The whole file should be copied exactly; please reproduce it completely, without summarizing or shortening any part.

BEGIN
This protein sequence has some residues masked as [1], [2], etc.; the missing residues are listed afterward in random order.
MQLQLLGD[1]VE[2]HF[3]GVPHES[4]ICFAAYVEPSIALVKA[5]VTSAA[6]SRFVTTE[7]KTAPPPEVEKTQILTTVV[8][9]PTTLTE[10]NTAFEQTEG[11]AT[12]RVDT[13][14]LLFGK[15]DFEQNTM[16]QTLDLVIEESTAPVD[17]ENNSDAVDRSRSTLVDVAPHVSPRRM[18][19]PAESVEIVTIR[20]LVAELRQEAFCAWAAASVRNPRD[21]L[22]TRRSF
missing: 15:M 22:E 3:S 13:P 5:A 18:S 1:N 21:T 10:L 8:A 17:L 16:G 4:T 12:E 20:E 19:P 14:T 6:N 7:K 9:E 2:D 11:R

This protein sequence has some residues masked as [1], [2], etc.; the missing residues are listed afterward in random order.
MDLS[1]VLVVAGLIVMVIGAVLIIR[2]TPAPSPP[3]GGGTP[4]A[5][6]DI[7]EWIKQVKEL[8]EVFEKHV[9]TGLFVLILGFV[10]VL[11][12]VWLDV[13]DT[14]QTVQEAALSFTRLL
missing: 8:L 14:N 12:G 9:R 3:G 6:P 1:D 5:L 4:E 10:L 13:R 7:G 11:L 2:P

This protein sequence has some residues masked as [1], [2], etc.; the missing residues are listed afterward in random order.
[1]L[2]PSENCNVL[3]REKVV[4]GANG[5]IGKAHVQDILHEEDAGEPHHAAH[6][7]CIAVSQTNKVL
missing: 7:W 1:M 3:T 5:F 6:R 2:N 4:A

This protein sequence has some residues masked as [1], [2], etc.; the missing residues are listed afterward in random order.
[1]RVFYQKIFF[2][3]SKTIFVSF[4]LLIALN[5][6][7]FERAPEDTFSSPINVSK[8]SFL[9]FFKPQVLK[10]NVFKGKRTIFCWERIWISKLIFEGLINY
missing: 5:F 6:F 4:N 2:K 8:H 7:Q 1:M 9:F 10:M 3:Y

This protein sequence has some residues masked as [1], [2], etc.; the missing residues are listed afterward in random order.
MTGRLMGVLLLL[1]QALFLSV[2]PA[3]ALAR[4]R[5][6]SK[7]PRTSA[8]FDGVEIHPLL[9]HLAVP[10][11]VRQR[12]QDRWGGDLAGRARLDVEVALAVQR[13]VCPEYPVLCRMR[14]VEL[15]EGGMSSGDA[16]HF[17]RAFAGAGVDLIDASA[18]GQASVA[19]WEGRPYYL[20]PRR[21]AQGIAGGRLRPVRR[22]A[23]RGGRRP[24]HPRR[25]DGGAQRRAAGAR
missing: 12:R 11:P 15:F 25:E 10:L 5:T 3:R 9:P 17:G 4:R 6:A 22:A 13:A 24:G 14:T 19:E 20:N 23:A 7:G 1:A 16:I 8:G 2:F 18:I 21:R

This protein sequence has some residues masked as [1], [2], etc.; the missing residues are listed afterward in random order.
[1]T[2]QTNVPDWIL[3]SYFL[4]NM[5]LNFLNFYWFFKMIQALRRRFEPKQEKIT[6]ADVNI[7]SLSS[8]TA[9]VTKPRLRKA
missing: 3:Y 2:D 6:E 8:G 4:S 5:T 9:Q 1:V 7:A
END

This protein sequence has some residues masked as [1], [2], etc.; the missing residues are listed afterward in random order.
MQLQLLGD[1]VE[2]HF[3]GVPHES[4]ICFAAYVEPSIALVKA[5]VTSAA[6]SRFVTTE[7]KTAPPPEVEKTQILTTVV[8][9]PTTLTE[10]NTAFEQTEG[11]AT[12]RVDT[13][14]LLFGK[15]DFEQNTM[16]QTLDLVIEESTAPVD[17]ENNSDAVDRSRSTLVDVAPHVSPRRM[18][19]PAESVEIVTIR[20]LVAELRQEAFCAWAAASVRNPRD[21]L[22]TRRSF
missing: 15:M 22:E 3:S 13:P 5:A 18:S 1:N 21:T 10:L 8:A 17:L 16:G 4:T 12:E 20:E 19:P 14:T 6:N 7:K 9:E 2:D 11:R

This protein sequence has some residues masked as [1], [2], etc.; the missing residues are listed afterward in random order.
MDLS[1]VLVVAGLIVMVIGAVLIIR[2]TPAPSPP[3]GGGTP[4]A[5][6]DI[7]EWIKQVKEL[8]EVFEKHV[9]TGLFVLILGFV[10]VL[11][12]VWLDV[13]DT[14]QTVQEAALSFTRLL
missing: 8:L 14:N 12:G 9:R 3:G 6:P 1:D 5:L 4:E 10:L 13:R 7:G 11:L 2:P

This protein sequence has some residues masked as [1], [2], etc.; the missing residues are listed afterward in random order.
[1]L[2]PSENCNVL[3]REKVV[4]GANG[5]IGKAHVQDILHEEDAGEPHHAAH[6][7]CIAVSQTNKVL
missing: 7:W 1:M 3:T 5:F 6:R 2:N 4:A

This protein sequence has some residues masked as [1], [2], etc.; the missing residues are listed afterward in random order.
[1]RVFYQKIFF[2][3]SKTIFVSF[4]LLIALN[5][6][7]FERAPEDTFSSPINVSK[8]SFL[9]FFKPQVLK[10]NVFKGKRTIFCWERIWISKLIFEGLINY
missing: 5:F 6:F 4:N 2:K 8:H 7:Q 1:M 9:F 10:M 3:Y

This protein sequence has some residues masked as [1], [2], etc.; the missing residues are listed afterward in random order.
MTGRLMGVLLLL[1]QALFLSV[2]PA[3]ALAR[4]R[5][6]SK[7]PRTSA[8]FDGVEIHPLL[9]HLAVP[10][11]VRQR[12]QDRWGGDLAGRARLDVEVALAVQR[13]VCPEYPVLCRMR[14]VEL[15]EGGMSSGDA[16]HF[17]RAFAGAGVDLIDASA[18]GQASVA[19]WEGRPYYL[20]PRR[21]AQGIAGGRLRPVRR[22]A[23]RGGRRP[24]HPRR[25]DGGAQRRAAGAR
missing: 12:R 11:P 15:F 25:E 10:L 5:T 3:R 9:P 17:G 4:R 6:A 22:A 13:A 24:G 14:T 19:E 20:N 23:A 7:G 1:A 16:I 8:G 2:F 18:I 21:R

This protein sequence has some residues masked as [1], [2], etc.; the missing residues are listed afterward in random order.
[1]T[2]QTNVPDWIL[3]SYFL[4]NM[5]LNFLNFYWFFKMIQALRRRFEPKQEKIT[6]ADVNI[7]SLSS[8]TA[9]VTKPRLRKA
missing: 3:Y 2:D 6:E 8:G 4:S 5:T 9:Q 1:V 7:A